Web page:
Thursday, December 8, 2011
I like Stop Losses, I just don't normally use them - Hard Stop Losses, that is. A Hard Stop Loss specifies that we want to sell when the price drops to, or below, the Stop Price we have entered. This is so we can specify the selling price in advance, which means we don't have to sit and watch in case the price drops below that point.
Stop Loss, or Target?
While it sounds good in principle, my experience is Hard Stop's don't work so well. The main reason being, if the market maker for the equity I own sees the opportunity to make a large commission by tripping my Stop Loss, that is usually just what happens. In today's world, I don't know exactly how the orders are matched, but it has been my experience that the person responsible could usually make it to my stop to collect the commission, only for the price to continue higher from there. I suspect it is even easier to do in today's electronic markets. If the Stop Loss is too far away from the current price, they won't even allow it. If it is fairly tight, or close to the price I want, then getting to that price is doable.
Don't get me wrong, though - I am one to say never enter a position without having an exit point. If I am unable to watch the market during the day, then I wait until the end of the day to put in the sell order, if necessary. If I am in doubt as to how far the market might move against me, I just sell, anyway.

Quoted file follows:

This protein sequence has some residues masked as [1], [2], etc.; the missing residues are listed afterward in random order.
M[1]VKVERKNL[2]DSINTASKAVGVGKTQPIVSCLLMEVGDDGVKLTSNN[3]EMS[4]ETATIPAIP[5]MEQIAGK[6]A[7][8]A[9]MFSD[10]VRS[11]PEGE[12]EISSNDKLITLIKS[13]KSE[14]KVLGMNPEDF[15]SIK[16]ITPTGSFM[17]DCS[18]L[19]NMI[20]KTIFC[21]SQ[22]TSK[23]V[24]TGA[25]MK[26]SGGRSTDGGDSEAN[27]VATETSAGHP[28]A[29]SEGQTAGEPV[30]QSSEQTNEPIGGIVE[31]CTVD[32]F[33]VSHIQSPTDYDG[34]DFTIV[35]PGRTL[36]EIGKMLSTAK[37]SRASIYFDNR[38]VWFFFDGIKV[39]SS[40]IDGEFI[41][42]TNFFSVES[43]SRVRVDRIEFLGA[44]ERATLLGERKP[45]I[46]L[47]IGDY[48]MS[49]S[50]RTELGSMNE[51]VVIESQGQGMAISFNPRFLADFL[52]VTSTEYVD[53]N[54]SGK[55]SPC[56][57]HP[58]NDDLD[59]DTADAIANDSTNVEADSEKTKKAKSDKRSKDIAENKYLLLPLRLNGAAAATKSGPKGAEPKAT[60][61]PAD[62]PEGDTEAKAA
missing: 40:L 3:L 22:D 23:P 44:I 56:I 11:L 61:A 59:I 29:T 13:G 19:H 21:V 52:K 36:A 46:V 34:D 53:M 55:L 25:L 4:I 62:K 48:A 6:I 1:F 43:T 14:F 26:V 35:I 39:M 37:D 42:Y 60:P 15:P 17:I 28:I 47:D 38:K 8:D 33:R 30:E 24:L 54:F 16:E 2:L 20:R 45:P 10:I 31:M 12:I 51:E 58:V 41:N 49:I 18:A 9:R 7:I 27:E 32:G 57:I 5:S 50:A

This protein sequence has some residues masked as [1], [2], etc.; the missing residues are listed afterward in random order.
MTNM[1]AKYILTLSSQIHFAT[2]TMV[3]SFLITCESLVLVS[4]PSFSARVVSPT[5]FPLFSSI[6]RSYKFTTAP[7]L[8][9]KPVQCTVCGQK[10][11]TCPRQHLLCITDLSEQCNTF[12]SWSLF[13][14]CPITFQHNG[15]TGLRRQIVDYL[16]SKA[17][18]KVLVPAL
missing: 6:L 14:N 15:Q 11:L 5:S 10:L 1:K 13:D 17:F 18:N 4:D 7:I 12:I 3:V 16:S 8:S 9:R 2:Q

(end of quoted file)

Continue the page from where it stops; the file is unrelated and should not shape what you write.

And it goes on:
I don't use Hard Stops and I don't use Trailing Stops. These are Stops that trail the price by a given amount, or percentage. Instead, I use trend-lines and technical analysis to determine my exit point. When the price is trending, we can usually draw a channel within which the price will vary. As long as the price stays within the channel, I continue to hold. Once the price violates the channel, and breaks the trend, it is time to sell. Once the new trend establishes itself, I take a new position.
Stop and Pause
Rarely is it a good thing to exit a trend and switch to the new one at the same time. I learned a long time ago from sailing that when the wind begins to shift it will oscillate back and forth a few times before filling in from the predominate side. The markets are similar. You don't know which side the strong hands and the weaker hands are taking at first. We want to do what the big guys are doing because that gives us the greatest probability of success. Getting it wrong can get expensive.
Getting stopped out at the lowest price for the day is never a fun thing. Instead, I use limit orders which specify the least I will accept when it is time to exit. Do you use Stop Losses?